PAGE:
47. 47. // Pattern description (ASCII art) MATCH (me:Person)-[:FRIEND]->(friend) // Filtering with predicates WHERE me.name = ‘Frank Black’ AND friend.age > me.age // Projection of expressions RETURN toUpper(friend.name) AS name, friend.title AS title // Order results ORDER BY name, title DESC Variable-length relationship patterns MATCH (me)-[:FRIEND*]-(foaf) // Traverse 1 or more FRIEND relationships MATCH (me)-[:FRIEND*2..4]-(foaf) // Traverse 2 to 4 FRIEND relationships // Path binding returns all paths (p) MATCH p = (a)-[:ONE]-()-[:TWO]-()-[:THREE]-() // Each path is a list containing the constituent nodes and relationships, in order RETURN p DQL: reading data Input: a property graph Output: a table This tells you why the answer was returned (going back to the context a Knowledge Graph provides)
  48. 48. Extension: Multiple graphs and query composition
  49. 49. Cypher today: a single graph model Graph Database System (e.g. a cluster) The (single) Graph Application Server Client 1 Client 2 Client 3
  50. 50. Cypher: multiple graphs model Graph Database System (e.g. a cluster) Multiple Graphs Application Server Client 1 Client 2 Client 3
  51. 51. Accept multiple graphs and a table as input Return multiple graphs and a table Chain queries to form a query pipeline Subquery support Use cases: create new graphs (either from scratch or from existing graphs), combining and transforming graphs from multiple sources, views, access control, snapshot graphs, roll-up and drill-down operations, ... Multiple graphs & query composition
  52. 52. The output of one query can be used as the input to another Organize a query into multiple parts Extract parts of a query to a view for re-use Replace parts of a query without affecting other parts Build complex workflows programmatically Query composition
  53. 53. Extension: Complex path patterns
  54. 54. “Patterns of patterns” Regular path queries (RPQs) Long academic history Can specify a path by means of a regular expression over the relationship types (allowing for nesting of patterns) X, knows.(likes.eats|drinks)+, Y Find a path whose edge labels conform to the regular expression, starting at node X and ending at node Y Complex path patterns Concatenation a.b - a is followed by b Alternation a|b - either a or b Transitive closure * - 0 or more + - 1 or more {m, n} - at least m, at most n Optionality: ? - 0 or 1 Grouping/nesting () - allows nesting/defines scope
  55. 55. Find complex connections Increase in the need to express “nested patterns”; in particular: (a.b)* Property graph data model: Properties need to be considered Node labels need to be considered Specifying a cost for paths (ordering and comparing) Path Pattern Queries in Cypher https://github.com/thobe/openCypher/blob/rpq/cip/1.accepted/CIP2017-02-06-Path-Patterns.adoc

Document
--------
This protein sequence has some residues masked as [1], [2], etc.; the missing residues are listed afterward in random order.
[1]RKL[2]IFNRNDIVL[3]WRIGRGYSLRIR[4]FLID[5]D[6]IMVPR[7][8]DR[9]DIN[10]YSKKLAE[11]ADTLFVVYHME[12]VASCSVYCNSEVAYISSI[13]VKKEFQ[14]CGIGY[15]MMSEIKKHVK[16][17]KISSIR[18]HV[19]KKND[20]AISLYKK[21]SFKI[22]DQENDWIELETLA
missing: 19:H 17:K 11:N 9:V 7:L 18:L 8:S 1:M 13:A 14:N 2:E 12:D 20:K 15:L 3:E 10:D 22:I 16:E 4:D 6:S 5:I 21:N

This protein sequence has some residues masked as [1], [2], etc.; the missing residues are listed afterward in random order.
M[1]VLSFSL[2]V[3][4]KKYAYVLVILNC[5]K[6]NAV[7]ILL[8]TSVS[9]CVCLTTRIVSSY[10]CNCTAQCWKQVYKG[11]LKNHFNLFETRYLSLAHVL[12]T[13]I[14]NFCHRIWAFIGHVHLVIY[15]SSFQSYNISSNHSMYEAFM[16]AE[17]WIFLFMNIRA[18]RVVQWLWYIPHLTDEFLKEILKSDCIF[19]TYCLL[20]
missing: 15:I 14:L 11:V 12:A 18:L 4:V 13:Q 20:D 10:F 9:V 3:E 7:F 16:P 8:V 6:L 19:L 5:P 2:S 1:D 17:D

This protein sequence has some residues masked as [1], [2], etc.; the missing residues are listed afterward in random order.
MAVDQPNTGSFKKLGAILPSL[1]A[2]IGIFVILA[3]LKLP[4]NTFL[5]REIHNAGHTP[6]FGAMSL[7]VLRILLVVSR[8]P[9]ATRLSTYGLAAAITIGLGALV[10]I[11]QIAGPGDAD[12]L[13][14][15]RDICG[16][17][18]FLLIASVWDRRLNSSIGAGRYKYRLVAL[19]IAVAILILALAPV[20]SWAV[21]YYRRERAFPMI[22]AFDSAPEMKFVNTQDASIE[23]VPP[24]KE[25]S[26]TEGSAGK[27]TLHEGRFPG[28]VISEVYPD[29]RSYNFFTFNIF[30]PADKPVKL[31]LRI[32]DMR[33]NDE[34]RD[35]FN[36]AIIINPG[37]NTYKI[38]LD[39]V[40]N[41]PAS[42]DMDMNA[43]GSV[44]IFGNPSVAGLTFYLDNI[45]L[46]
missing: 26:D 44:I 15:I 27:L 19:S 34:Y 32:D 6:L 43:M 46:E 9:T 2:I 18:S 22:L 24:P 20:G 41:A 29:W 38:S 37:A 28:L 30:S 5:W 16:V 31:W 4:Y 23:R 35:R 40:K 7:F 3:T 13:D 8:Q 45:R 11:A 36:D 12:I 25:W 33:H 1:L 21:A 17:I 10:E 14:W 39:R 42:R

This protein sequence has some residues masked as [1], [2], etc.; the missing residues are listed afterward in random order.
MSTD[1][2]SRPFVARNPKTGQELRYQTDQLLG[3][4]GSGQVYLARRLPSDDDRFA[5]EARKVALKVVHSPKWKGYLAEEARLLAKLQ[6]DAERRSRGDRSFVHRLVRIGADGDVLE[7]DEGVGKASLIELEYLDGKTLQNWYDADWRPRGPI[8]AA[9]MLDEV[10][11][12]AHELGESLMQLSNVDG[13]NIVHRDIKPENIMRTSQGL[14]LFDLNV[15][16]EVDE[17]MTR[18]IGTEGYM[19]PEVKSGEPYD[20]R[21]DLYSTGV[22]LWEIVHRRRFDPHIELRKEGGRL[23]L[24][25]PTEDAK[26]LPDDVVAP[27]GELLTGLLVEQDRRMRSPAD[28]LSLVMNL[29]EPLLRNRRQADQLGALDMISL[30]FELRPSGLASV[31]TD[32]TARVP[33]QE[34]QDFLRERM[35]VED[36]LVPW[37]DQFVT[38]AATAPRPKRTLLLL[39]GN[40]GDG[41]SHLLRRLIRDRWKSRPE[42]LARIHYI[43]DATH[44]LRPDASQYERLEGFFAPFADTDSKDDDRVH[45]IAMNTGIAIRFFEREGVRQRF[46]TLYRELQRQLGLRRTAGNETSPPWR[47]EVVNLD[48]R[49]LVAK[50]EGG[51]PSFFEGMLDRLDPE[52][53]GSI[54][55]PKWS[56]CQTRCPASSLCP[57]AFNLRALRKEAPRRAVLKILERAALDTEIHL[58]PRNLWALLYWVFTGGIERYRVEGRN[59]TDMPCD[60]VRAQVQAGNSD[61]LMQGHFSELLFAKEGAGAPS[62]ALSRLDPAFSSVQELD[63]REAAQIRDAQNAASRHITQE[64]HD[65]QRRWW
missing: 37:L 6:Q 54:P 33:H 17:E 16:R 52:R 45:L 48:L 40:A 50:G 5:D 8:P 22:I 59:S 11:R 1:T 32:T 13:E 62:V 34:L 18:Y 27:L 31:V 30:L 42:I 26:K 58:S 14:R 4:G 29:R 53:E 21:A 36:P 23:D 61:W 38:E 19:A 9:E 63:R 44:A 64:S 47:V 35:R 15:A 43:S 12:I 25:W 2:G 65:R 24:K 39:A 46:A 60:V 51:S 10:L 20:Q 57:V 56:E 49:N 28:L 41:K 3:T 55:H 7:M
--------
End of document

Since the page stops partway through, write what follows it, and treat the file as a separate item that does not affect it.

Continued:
56. 56. PATH PATTERN older_friends = (a)-[:FRIEND]-(b) WHERE b.age > a.age MATCH p=(me)-/~older_friends+/-(you) WHERE me.name = $myName AND you.name = $yourName RETURN p AS friendship Path Pattern: example
  57. 57. Extension: Configurable pattern-matching semantics
  58. 58. MATCH (p:Person {name: Jack})-[r1:FRIEND]-()-[r2:FRIEND]-(friend_of_a_friend) RETURN friend_of_a_friend.name AS fofName +---------+ | fofName | +---------+ | “Tom” | +---------+ Cypher today :Person { name : Jack } :Person { name : Anne } :Person { name : Tom } :FRIEND :FRIEND Usefulness proven in practice over multiple industrial verticals r1 and r2 may not be bound to the same relationship within the same pattern Rationale was to avoid potentially returning infinite results for varlength patterns when matching graphs containing cycles (this would have been different if we were just checking for the existence of a path) r1 r2
  59. 59. All the *morphisms All forms are valid in different scenarios The user can configure which semantics they wish to use at a query level
  60. 60. Configurable pattern quantifiers controlling how many matches are returned ANY At most one match (existence checking) EACH All matches Configurable pattern length restrictions limits the length and nature of matches SHORTEST Consider only shortest path (determined by length of path) CHEAPEST Consider only cheapest path (determined by cost function in Path Pattern) UNRESTRICTED Pattern quantifiers and length restrictions
  61. 61. Extension: Schema
  62. 62. Principle of schema optionality Extending the schema to ‘tighten up’ the data model Some examples: • Endpoint requirements; e.g. an :OWNS relationship may only end at a node labelled with either :Vehicle or :Building • Cardinality constraints; e.g. a :KNOWS relationship must occur no more than 3 times between any two :Person-labelled nodes Constraints
  63. 63. Thank you! petra.selmer@neo4j.com